For non-chronic patients this might sound unrealistic. At my last rheumatology appointment I had to explain to my doctor my bronchitis, pneumonia, post bronchitis hyperactivity syndrome, coughing so hard that I had to pull over in traffic and lay down, all the medications associated with my new diagnoses, diarrhea, severe headaches, neck pain, new chest pains and inflammation, and earning a significant promotion at work––all of this since my previous visit. Now, I’m incredibly lucky in that I grew up in the same neighborhood as my current rheumatologist and was his last patient of the day, so getting some extra time was not a problem for me. However, hardly any of my fellow rheum patients have this luxury, even though all patients should.
Now, let’s look at some large numbers. I’m currently on an every-3-month visiting schedule with my rheumatologist for a host of reasons. Three months is not a long time unless you have a compromised immune system and are on medications, like low-dose chemotherapy, like methotrexate and heavy narcotics. Let’s look at the idea of time if I go from a 2 to 4 on the time multiplier scale.
|Month||Days||Time Multiplier of 2|
|Totals||92 Days||184 Days|
|Month||Days||Time Multiplier of 4|
|Totals||92 Days||368 Days|
As you can see, my average day basically jumps from feeling like a normal, accepted 24 hours to feeling like a day actually lasts for 48 hours. However, jumping from a 2 to a 4 on a normal pain scale really isn’t changing my own quality of life much. I can definitely cope with this change. My meds are not going to change and more than likely there weren’t any major life events in this time period. The nature of the beast of chronic pain is that it changes without warning or cause.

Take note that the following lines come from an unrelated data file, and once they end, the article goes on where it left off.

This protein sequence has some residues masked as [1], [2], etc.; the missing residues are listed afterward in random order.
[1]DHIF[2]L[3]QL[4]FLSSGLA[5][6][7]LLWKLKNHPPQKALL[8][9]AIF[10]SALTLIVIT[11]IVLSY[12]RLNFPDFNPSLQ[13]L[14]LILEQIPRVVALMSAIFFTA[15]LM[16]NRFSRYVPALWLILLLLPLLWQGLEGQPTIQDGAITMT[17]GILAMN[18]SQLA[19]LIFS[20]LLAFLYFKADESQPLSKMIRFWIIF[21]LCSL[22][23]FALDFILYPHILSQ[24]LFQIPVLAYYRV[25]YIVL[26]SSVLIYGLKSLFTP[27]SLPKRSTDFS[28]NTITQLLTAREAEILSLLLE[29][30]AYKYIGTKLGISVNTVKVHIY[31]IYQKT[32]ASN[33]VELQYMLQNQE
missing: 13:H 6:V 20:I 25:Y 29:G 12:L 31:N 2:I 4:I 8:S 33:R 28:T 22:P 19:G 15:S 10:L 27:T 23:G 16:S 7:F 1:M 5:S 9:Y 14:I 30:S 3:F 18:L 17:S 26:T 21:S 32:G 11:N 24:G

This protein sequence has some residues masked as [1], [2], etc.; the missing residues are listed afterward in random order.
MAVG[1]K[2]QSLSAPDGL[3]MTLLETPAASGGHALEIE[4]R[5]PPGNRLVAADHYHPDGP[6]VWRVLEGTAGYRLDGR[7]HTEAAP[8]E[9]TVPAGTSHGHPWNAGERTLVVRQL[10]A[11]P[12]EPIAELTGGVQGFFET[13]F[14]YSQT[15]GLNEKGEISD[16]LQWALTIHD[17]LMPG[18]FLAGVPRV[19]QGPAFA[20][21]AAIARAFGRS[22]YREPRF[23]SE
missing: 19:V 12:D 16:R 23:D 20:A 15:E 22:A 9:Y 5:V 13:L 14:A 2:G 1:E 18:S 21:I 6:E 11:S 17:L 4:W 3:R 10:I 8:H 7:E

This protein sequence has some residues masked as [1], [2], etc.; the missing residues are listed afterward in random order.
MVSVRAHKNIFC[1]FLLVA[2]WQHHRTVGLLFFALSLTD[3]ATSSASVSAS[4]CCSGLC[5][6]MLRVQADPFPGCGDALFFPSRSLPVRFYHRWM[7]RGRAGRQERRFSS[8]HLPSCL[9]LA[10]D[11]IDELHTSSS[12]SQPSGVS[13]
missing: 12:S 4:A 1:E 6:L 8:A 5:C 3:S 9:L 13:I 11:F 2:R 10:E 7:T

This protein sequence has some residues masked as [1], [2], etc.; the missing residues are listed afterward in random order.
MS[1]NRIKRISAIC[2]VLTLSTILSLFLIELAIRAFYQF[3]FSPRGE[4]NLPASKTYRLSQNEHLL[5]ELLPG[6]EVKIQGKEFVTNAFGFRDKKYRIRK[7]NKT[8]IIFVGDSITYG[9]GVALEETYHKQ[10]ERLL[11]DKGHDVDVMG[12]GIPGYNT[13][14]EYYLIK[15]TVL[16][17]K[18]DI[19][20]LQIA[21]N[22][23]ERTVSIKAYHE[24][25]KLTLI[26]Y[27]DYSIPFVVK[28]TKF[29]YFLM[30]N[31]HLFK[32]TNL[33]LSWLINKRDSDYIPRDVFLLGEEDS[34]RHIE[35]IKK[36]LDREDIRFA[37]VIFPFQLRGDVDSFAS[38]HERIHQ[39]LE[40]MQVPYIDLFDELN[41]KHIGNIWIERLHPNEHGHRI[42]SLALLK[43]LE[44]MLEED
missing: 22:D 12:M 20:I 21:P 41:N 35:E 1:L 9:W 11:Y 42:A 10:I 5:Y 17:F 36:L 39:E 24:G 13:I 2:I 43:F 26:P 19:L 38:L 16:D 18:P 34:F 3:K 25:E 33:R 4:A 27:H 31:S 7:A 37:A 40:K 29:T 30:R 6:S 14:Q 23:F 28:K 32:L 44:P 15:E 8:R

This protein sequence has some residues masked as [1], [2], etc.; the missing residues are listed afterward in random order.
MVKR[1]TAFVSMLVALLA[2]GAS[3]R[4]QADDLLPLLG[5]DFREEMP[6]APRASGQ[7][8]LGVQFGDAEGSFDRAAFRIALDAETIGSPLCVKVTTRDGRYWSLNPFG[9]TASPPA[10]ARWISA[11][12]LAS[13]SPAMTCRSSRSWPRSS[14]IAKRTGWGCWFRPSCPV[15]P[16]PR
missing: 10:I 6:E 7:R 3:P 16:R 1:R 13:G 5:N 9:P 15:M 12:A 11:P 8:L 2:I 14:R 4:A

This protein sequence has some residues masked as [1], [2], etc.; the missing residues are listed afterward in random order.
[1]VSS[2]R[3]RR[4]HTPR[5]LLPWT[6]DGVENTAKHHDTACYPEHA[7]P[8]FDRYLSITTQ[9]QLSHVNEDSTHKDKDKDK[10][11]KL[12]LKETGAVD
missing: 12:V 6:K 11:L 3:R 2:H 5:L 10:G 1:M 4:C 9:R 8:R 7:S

My doctor or rheumatologist isn’t going to recommend any major changes to my current treatment plan despite my multiplier essentially doubling. This is the nature of being chronic. However, this doesn’t mean my doctor shouldn’t be probing my mental health. I would highly recommend that any doctor ask their patient about things like employment changes, money problems, reduced exercise or travel, or any new illnesses that this specialist might not know about. Chances are this doubling is associated with a socioeconomic change versus a significant health change. It is an important part of any patient’s life and should be charted as part of their pain journey.
Time is a better indicator of pain and mental health than any traditional pain scale. While at our lowest, time basically stops. While at our best, time basically reverts back to a healthy person’s scale. We have to judge our own lives based on the idea of our own definition of time management. My attempt at going skiing while another patient’s attempt at sitting through a movie are both examples of managing or coping with time. Since there is no accurate scale to compare the two activities we must use time. Just because I’m skiing doesn’t always mean I’m at an easy 2, for example; I could be skiing because I’m at an 8 but need something that better matches my personality in order to cope with being in that much pain.
Time also indicates our level of mindfulness. The longer time feels, the less likely we are to live in the present. Enjoying life in the present is a good indicator of a higher quality of life, and also a better benchmark than getting a patient to a 1 or 2 on the pain scale, I believe. Patients who are losing the concept of time are also prime candidates for needing/exploring mental health options along with physical pain management.
With chronic patients, I’m a strong proponent of raising the quality of life. All treatment options or plans should be based on raising my quality of life until a cure is found. Learning how a patient defines time in his or her own life is a key element of accomplishing this. Time is powerful. Two seconds might not sound like a lot but it is the difference between ending up at Stanford University helping fellow patients or getting the validation of a diagnosis. Measuring the time of a chronic patient should be the new standard, instead of picking an arbitrary number of a pain scale that really doesn’t mean much without the entire patient story.